Halloweddings Ceremony

What I Did:

Our ceremony was short and informal, so we only used one piece (for the processional). We chose the beginning of J.S. Bach's Toccata and Fugue in D Minor, which is the music everybody thinks of when they think "creepy organ music." You can hear an MP3 sound clip by clicking here (Credit). We used the extremely low-tech solution of queueing up the appropriate track on a portable CD player, and having a friend hit the Play button when appropriate.

Other Suggestions:

The following suggestions are (to my warped little mind, at least) more appropriate for the ceremony part of a Hallowedding. There are lots more musical selections in the Reception section, which I think are a bit more "partyish," but which you may also consider for your ceremony.

  • Although I didn't use it in my ceremony, the wording that I used in my wedding invitation has been set to music. You can see the lyrics and musical notation here.

  • Dead Can Dance Aion (1990)
    Anything by Dead Can Dance would probably make good Halloween background music, but this is widely considered to be their best album. This etheral CD sounds like it's been around for centuries, full of chanting, drumming, ballads, even bagpipes; it evokes everything from medieval cathedrals to keening banshees.

  • Classical Music Choices for Halloween (Credit):
    • Charles Gounod Funeral March for a Marionette - Also known as the theme from the Alfred Hitchcock TV show.

    • J.S. Bach Tocatta and Fugue in D Minor, BWV 565: Toccata - This is the organ piece made famous by Phantom of the Opera. I used it as my processional.

    • Maurice Ravel Gaspard de la Nuit - A ghostly tale told musically, this piano piece is lovely and foreboding, full of lush cascades of notes that suddenly go silent.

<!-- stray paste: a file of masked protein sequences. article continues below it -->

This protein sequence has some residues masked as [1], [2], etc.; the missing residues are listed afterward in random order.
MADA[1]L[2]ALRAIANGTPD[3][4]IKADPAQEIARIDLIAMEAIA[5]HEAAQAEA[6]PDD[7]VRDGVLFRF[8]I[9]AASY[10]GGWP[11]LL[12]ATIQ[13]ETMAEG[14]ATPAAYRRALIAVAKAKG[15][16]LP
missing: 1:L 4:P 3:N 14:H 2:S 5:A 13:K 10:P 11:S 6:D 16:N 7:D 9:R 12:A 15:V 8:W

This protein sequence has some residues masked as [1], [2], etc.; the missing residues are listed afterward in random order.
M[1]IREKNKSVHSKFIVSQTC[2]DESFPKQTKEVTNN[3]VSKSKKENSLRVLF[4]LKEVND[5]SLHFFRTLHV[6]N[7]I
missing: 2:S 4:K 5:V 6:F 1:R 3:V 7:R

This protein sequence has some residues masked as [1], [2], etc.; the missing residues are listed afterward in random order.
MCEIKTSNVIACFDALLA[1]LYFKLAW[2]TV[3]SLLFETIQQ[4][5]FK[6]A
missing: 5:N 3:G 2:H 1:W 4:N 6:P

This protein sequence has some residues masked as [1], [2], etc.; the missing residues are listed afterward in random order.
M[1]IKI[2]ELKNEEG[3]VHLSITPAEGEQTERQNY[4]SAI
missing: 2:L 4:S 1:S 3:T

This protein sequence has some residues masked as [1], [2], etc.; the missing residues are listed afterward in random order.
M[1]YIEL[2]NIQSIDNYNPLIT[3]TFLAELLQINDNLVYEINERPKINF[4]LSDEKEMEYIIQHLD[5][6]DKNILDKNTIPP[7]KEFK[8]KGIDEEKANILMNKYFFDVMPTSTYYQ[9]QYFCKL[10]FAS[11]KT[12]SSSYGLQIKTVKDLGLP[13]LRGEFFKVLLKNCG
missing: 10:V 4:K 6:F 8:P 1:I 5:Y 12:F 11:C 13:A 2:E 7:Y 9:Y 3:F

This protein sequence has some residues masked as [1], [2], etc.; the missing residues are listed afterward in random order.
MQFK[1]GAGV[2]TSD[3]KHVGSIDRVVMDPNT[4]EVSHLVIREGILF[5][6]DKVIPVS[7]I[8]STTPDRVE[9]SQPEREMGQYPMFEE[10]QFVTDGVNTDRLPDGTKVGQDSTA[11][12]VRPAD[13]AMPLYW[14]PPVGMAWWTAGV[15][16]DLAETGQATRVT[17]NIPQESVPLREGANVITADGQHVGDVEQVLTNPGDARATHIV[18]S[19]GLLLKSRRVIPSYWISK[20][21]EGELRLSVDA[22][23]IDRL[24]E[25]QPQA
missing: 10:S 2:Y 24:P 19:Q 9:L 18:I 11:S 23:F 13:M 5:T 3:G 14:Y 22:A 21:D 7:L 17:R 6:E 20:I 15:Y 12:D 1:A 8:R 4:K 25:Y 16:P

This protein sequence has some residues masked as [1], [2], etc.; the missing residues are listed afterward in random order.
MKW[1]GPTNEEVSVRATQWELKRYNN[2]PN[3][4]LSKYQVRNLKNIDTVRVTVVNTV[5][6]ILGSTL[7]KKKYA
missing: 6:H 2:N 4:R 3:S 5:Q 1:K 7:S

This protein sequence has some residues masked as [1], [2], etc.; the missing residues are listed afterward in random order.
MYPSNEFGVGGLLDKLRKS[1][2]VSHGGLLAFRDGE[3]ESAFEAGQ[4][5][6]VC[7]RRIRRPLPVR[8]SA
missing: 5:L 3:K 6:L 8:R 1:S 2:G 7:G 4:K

• Frederic Chopin Funeral March from Sonata in B-Flat Minor, Op. 35 - If death has a signature piece, this is it, the dum-dum-dedum dum-dedum-dedum-dedum played at every cartoon funeral.

    • Modest Mussorgsky Night on Bald Mountain - You may remember it as the tormented souls scene from Disney's Fantasia.

    • Camille Saint-Saens The Sorcerer's Apprentice - Also from Fantasia, in this scene Mickey bewitches the brooms to help him mop the floor.

    • Edvard Grieg In the Hall of the Mountain King (from Peer Gynt Suite No. 1, Opus 46) - You hear this any time elves go into a mountainside. It begins sneaky and slowly escalates into a maelstrom of wailing violins.

    • Hector Berlioz Symphonie Fantastique - A longer work, this piece includes movements such as "March to the Scaffold" and "Dream of the Witches' Sabbath".

    • Antonin Dvorák The Noonday Witch and The Water Goblin - Symphonic poems based on two Bohemian folk tales.

    • Richard Wagner Ride of the Valkyries - This is the inspiration for the "kill the wabbit" theme from Bugs Bunny cartoons.

    These classical works don't exist on a single CD--you need to find them through each composer--but a CD that contains several of the pieces is Fright Night--Music That Goes Bump in the Night (1989).

  • Gothic Martha Stewart suggests swirly, moody gothic music for your ceremony. Look for selections listed as "Darkwave," "Ethereal," or "Folk/Occult Gothic."

  • Danny Elfman movie soundtracks (such as Edward Scissorhands) can be very lovely.
  Contact | FAQ | Search